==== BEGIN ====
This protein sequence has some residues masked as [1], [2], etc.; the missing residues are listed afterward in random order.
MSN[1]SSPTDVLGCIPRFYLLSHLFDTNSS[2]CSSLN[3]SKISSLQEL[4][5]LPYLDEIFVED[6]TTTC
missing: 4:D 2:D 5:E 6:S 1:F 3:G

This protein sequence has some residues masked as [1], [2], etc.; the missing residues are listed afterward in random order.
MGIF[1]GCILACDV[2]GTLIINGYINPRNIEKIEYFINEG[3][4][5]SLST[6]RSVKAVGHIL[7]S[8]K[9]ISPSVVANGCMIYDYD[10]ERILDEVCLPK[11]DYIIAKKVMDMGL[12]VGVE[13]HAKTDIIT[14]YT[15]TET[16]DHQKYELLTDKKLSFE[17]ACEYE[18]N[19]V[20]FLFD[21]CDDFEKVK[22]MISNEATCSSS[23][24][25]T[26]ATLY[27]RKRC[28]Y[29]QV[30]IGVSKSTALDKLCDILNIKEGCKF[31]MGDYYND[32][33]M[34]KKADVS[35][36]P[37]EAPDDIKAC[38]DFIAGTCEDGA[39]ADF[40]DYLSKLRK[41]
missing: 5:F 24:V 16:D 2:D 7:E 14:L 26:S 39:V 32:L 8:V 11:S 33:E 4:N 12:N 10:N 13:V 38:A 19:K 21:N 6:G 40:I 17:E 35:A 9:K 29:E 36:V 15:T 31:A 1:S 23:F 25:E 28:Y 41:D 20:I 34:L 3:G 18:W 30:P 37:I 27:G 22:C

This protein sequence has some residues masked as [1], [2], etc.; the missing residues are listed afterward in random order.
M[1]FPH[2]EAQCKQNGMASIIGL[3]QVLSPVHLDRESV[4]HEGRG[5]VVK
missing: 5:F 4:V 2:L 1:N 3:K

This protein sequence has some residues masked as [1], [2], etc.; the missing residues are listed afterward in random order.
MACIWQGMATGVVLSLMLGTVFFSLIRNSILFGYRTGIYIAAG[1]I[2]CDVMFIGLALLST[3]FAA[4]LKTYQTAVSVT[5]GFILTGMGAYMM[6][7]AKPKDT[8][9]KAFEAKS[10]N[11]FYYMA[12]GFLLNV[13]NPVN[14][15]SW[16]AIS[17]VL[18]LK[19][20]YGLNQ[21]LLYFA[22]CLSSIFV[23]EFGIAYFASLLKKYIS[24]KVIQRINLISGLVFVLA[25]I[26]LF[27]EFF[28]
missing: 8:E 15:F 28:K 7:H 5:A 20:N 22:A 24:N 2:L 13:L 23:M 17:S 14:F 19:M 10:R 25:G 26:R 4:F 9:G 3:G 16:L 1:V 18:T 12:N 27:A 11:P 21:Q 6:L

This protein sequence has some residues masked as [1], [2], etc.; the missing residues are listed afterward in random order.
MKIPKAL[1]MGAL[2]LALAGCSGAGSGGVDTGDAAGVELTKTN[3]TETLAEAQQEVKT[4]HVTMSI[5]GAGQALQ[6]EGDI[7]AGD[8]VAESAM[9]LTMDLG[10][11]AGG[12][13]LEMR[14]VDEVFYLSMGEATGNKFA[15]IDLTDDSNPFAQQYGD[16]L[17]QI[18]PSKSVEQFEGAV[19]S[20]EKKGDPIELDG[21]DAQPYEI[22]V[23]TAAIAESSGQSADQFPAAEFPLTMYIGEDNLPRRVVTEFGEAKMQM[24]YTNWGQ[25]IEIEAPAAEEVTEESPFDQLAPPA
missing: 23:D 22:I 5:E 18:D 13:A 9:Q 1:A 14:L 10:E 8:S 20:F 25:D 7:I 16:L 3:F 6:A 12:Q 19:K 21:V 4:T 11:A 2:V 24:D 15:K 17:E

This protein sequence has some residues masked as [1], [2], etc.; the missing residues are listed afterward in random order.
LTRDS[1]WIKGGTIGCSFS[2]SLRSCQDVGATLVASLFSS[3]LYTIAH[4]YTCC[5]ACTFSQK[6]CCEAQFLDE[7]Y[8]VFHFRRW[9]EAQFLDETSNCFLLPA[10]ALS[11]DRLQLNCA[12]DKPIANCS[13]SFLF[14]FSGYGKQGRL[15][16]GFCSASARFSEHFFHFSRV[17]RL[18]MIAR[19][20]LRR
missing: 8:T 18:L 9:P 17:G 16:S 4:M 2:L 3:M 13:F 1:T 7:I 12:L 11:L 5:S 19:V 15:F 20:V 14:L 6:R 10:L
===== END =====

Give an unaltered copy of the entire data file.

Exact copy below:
This protein sequence has some residues masked as [1], [2], etc.; the missing residues are listed afterward in random order.
MSN[1]SSPTDVLGCIPRFYLLSHLFDTNSS[2]CSSLN[3]SKISSLQEL[4][5]LPYLDEIFVED[6]TTTC
missing: 4:D 2:D 5:E 6:S 1:F 3:G

This protein sequence has some residues masked as [1], [2], etc.; the missing residues are listed afterward in random order.
MGIF[1]GCILACDV[2]GTLIINGYINPRNIEKIEYFINEG[3][4][5]SLST[6]RSVKAVGHIL[7]S[8]K[9]ISPSVVANGCMIYDYD[10]ERILDEVCLPK[11]DYIIAKKVMDMGL[12]VGVE[13]HAKTDIIT[14]YT[15]TET[16]DHQKYELLTDKKLSFE[17]ACEYE[18]N[19]V[20]FLFD[21]CDDFEKVK[22]MISNEATCSSS[23][24][25]T[26]ATLY[27]RKRC[28]Y[29]QV[30]IGVSKSTALDKLCDILNIKEGCKF[31]MGDYYND[32][33]M[34]KKADVS[35][36]P[37]EAPDDIKAC[38]DFIAGTCEDGA[39]ADF[40]DYLSKLRK[41]
missing: 5:F 24:V 16:D 2:D 7:E 14:L 26:S 39:V 32:L 8:V 11:S 33:E 4:N 12:N 10:N 13:V 38:A 19:K 21:N 6:G 40:I 17:E 35:A 9:K 29:E 36:V 15:T 31:A 1:S 23:F 25:E 28:Y 41:D 20:I 34:L 3:G 18:W 30:P 37:I 27:G 22:C

This protein sequence has some residues masked as [1], [2], etc.; the missing residues are listed afterward in random order.
M[1]FPH[2]EAQCKQNGMASIIGL[3]QVLSPVHLDRESV[4]HEGRG[5]VVK
missing: 5:F 4:V 2:L 1:N 3:K

This protein sequence has some residues masked as [1], [2], etc.; the missing residues are listed afterward in random order.
MACIWQGMATGVVLSLMLGTVFFSLIRNSILFGYRTGIYIAAG[1]I[2]CDVMFIGLALLST[3]FAA[4]LKTYQTAVSVT[5]GFILTGMGAYMM[6][7]AKPKDT[8][9]KAFEAKS[10]N[11]FYYMA[12]GFLLNV[13]NPVN[14][15]SW[16]AIS[17]VL[18]LK[19][20]YGLNQ[21]LLYFA[22]CLSSIFV[23]EFGIAYFASLLKKYIS[24]KVIQRINLISGLVFVLA[25]I[26]LF[27]EFF[28]
missing: 8:E 15:F 28:K 7:H 5:A 20:N 22:A 24:N 2:L 13:L 23:M 17:S 14:F 19:M 10:R 25:G 26:R 4:F 9:G 3:G 16:L 1:V 18:T 12:N 27:A 11:P 21:Q 6:L

This protein sequence has some residues masked as [1], [2], etc.; the missing residues are listed afterward in random order.
MKIPKAL[1]MGAL[2]LALAGCSGAGSGGVDTGDAAGVELTKTN[3]TETLAEAQQEVKT[4]HVTMSI[5]GAGQALQ[6]EGDI[7]AGD[8]VAESAM[9]LTMDLG[10][11]AGG[12][13]LEMR[14]VDEVFYLSMGEATGNKFA[15]IDLTDDSNPFAQQYGD[16]L[17]QI[18]PSKSVEQFEGAV[19]S[20]EKKGDPIELDG[21]DAQPYEI[22]V[23]TAAIAESSGQSADQFPAAEFPLTMYIGEDNLPRRVVTEFGEAKMQM[24]YTNWGQ[25]IEIEAPAAEEVTEESPFDQLAPPA
missing: 23:D 22:I 5:E 18:D 13:A 9:Q 1:A 14:L 10:E 8:S 20:F 25:D 7:I 16:L 3:F 6:A 12:Q 19:K 21:V 4:T 11:A 2:V 24:D 15:K 17:E

This protein sequence has some residues masked as [1], [2], etc.; the missing residues are listed afterward in random order.
LTRDS[1]WIKGGTIGCSFS[2]SLRSCQDVGATLVASLFSS[3]LYTIAH[4]YTCC[5]ACTFSQK[6]CCEAQFLDE[7]Y[8]VFHFRRW[9]EAQFLDETSNCFLLPA[10]ALS[11]DRLQLNCA[12]DKPIANCS[13]SFLF[14]FSGYGKQGRL[15][16]GFCSASARFSEHFFHFSRV[17]RL[18]MIAR[19][20]LRR
missing: 8:T 18:L 9:P 17:G 16:S 4:M 2:L 3:M 13:F 1:T 7:I 12:L 11:L 5:S 19:V 15:F 20:V 14:L 6:R 10:L